QLVL members - Dagmar Divjak


Dagmar Divjak (º1975) earned a BA (1995) and an MA (1997) in East European Languages and Cultures from the K.U.Leuven (Belgium) as well as a specialization degree (1998) in Polish language and culture from the Jagiellonian University in Krakow (Poland). Spring 2004 she defended her Ph.D. dissertation in Russian Linguistics “Degrees of Verb Integration. Conceptualizing and Categorizing Events in Russian.” for which she had a 4-year research grant from the Science Foundation (Flanders, Belgium). During the 2004-2005 academic year Dagmar Divjak was a postdoctoral Francqui fellow of the B.A.E.F. at the UNC at Chapel Hill (USA), where she extended her work on event integration in Russian to Polish and Serbian. Fall 2005 she joined QLVL as a postdoctoral research fellow of the Science Foundation (Flanders, Belgium) in order to work on a corpus-based analysis of aspect assignment in Slavic languages. She will be on leave through December 2007 as she has taken up a position as Assistant Professor of Slavic Linguistics at the University of Sheffield (UK).


E-mail: d.lastname@sheffield.ac.uk
URL: http://perswww.kuleuven.be/dagmar_divjak
Phone: +44 (0)114 222 7401
Fax: +44 (0)114 222 7416
Surface mail: University of Sheffield, School of Modern Languages and Linguistics, Department of Russian and Slavonic Studies, Arts Tower, Western Bank, Sheffield, South Yorkshire S10 2TN, UK
Office: (UK) Arts Tower, room 08.19



Aspect assignment in Slavic complex event structures

This research project aims to propose a model of how aspect is assigned in three Slavic languages, i.e. Russian (East Slavic), Polish (West Slavic) and Serbian (South Slavic). Focus is on clauses that express complex events and typically involve two verbs, i.e. [VV], e.g. He urged me to participate in that discussion.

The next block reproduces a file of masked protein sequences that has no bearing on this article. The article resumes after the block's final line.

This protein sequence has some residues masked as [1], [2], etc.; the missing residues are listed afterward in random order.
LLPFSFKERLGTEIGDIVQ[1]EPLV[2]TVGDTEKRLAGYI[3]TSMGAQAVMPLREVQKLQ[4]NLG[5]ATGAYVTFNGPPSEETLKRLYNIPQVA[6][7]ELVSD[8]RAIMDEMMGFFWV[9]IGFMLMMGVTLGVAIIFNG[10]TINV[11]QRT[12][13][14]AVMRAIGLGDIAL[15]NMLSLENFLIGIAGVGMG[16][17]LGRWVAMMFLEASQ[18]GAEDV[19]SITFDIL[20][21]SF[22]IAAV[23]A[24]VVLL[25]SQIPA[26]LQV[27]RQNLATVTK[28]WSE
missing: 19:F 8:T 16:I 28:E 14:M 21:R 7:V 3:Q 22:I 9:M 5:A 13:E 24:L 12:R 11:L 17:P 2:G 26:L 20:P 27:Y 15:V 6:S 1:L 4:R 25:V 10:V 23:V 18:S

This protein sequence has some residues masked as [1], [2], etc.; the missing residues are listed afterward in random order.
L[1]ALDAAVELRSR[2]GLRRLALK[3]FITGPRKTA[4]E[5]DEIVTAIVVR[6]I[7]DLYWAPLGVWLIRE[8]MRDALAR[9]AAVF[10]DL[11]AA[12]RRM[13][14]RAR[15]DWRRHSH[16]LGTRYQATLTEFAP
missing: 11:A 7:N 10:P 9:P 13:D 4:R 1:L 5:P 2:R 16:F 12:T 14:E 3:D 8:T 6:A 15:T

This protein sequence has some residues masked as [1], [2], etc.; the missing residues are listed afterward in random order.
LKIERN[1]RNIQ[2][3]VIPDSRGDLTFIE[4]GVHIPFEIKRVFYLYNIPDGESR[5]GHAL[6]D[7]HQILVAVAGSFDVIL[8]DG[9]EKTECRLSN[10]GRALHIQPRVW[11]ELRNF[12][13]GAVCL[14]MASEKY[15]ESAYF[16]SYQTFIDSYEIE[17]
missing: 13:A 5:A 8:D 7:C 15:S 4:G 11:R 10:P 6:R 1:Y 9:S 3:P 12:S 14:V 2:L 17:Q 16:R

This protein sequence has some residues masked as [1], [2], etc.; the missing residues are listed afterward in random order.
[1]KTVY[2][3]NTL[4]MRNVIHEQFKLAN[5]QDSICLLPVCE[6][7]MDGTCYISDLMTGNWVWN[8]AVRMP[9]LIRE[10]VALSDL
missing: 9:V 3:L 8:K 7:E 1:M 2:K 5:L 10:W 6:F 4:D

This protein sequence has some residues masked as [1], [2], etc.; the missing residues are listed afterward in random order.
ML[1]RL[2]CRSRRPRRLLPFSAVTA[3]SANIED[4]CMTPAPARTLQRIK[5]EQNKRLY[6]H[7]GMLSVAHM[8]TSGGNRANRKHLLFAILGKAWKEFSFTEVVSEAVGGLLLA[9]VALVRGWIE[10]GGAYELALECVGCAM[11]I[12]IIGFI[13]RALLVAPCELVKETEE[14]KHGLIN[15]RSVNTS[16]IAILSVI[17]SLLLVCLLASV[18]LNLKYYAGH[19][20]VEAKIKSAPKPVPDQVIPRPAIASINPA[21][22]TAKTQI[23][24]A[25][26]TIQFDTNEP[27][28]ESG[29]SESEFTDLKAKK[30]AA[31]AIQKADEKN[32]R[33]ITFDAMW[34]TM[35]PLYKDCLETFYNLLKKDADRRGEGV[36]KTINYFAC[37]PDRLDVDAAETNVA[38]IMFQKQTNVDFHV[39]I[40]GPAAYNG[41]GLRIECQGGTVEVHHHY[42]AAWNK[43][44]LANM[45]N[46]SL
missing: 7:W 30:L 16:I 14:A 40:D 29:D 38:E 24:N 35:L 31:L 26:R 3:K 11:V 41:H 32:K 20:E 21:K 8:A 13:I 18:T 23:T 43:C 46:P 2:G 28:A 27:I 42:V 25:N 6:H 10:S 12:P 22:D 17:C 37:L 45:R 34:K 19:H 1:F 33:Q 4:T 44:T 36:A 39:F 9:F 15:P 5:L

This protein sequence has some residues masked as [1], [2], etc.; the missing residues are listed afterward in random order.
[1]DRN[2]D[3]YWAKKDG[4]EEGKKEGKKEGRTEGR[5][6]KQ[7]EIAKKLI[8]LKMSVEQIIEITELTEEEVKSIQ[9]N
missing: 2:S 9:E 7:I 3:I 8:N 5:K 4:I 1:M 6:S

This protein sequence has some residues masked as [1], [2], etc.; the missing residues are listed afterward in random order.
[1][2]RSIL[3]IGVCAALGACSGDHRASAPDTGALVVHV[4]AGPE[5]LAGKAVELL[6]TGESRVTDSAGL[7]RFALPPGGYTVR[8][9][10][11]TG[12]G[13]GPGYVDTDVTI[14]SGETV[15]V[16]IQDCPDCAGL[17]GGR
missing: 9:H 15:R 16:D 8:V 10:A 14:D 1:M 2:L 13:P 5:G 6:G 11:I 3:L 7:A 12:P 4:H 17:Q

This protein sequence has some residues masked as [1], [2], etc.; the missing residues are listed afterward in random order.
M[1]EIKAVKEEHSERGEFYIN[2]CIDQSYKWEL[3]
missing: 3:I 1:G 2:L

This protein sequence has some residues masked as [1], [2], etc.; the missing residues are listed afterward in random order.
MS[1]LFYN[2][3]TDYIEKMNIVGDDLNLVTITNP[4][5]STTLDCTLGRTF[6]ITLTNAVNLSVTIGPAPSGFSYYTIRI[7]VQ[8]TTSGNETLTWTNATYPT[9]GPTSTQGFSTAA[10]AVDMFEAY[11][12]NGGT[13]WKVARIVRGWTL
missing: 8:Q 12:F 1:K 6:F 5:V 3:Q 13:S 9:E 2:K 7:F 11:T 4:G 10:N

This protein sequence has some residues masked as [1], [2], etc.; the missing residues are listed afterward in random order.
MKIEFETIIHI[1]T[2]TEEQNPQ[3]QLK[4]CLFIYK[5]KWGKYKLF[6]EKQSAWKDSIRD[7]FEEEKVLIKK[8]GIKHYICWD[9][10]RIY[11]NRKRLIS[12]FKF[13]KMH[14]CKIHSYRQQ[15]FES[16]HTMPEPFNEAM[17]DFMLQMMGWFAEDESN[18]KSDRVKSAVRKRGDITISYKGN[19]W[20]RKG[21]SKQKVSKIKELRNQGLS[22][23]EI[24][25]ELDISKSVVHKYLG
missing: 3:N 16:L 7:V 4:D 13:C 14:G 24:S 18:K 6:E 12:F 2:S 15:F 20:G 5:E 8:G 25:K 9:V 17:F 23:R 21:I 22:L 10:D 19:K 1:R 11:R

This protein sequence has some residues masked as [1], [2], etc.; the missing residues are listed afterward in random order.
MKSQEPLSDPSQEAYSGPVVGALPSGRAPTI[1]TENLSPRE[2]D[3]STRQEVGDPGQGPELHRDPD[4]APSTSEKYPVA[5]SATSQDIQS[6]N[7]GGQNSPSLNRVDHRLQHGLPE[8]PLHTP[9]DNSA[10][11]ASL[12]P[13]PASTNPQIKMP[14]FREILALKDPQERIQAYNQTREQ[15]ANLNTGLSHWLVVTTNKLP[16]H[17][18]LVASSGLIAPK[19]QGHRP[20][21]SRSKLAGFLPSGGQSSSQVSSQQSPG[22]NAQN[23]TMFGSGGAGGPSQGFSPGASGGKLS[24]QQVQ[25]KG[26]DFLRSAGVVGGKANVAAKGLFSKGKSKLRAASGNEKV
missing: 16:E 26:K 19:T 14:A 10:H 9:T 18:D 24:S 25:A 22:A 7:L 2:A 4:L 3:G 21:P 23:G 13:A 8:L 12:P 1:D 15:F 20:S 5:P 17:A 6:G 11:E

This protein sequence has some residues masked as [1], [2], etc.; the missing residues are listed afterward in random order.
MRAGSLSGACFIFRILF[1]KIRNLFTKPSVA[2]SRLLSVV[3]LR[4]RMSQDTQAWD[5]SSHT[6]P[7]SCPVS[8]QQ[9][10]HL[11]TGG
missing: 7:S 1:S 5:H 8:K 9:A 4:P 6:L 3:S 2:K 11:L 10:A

Slavic aspect differs radically from aspect in other languages. Aspectual forms primarily mark different features of the temporal structure of the event depicted in a clause, yet, in Slavic languages, aspect is virtually independent of tense. In addition, it has reached an unusually high level of grammaticalization: every verb form is obligatorily marked for imperfective or perfective. Aspect, particularly Russian aspect, has been the object of a massive amount of research. Despite the advances that have been made in listing the many meanings both aspects convey, linguists have been unable to come up with an explanatory model and a set of rules that would, at least to a large extent, correctly predict which aspect is assigned.

A quantitative and corpus-based approach to aspect assignment will shed light on how the temporal perspective of each grammatical system, the lexical meaning of each verb and the pragmatic properties of the larger (con)text interact to provide the observable patterns of aspectual usage. In addition, [VV] structures incorporate the grammar/lexicon interaction and the semantics/pragmatics interrelation in two different ways and are therefore an ideal environment for contributing to the ongoing theoretical debate on the grammar-lexis interface and the semantics/pragmatics boundary.

Representative publications

The following publications are representative of Dagmar's research. The rest of her published work can be found in the QLVL publication list.

Divjak, D. and St. Th. Gries. 2006 "Ways of Trying in Russian: Clustering Behavioral Profiles". Corpus Linguistics and Linguistic Theory 2(1): 23-60.

Divjak, D. 2006. "Ways of Intending: Delineating and Structuring Near-Synonyms". In St. Gries and A. Stefanowitsch (eds.), Corpora in cognitive linguistics. Vol. 2: The syntax-lexis interface 19-56. Berlin & New York: Mouton De Gruyter.

Smessaert, H., B. Cornillie, D. Divjak and K. van den Eynde. 2005. "Degrees of Clause Integration. From Endotactic to Exotactic Subordination in Dutch". Linguistics. An Interdisciplinary Journal of the Language Sciences 43(3): 471-530.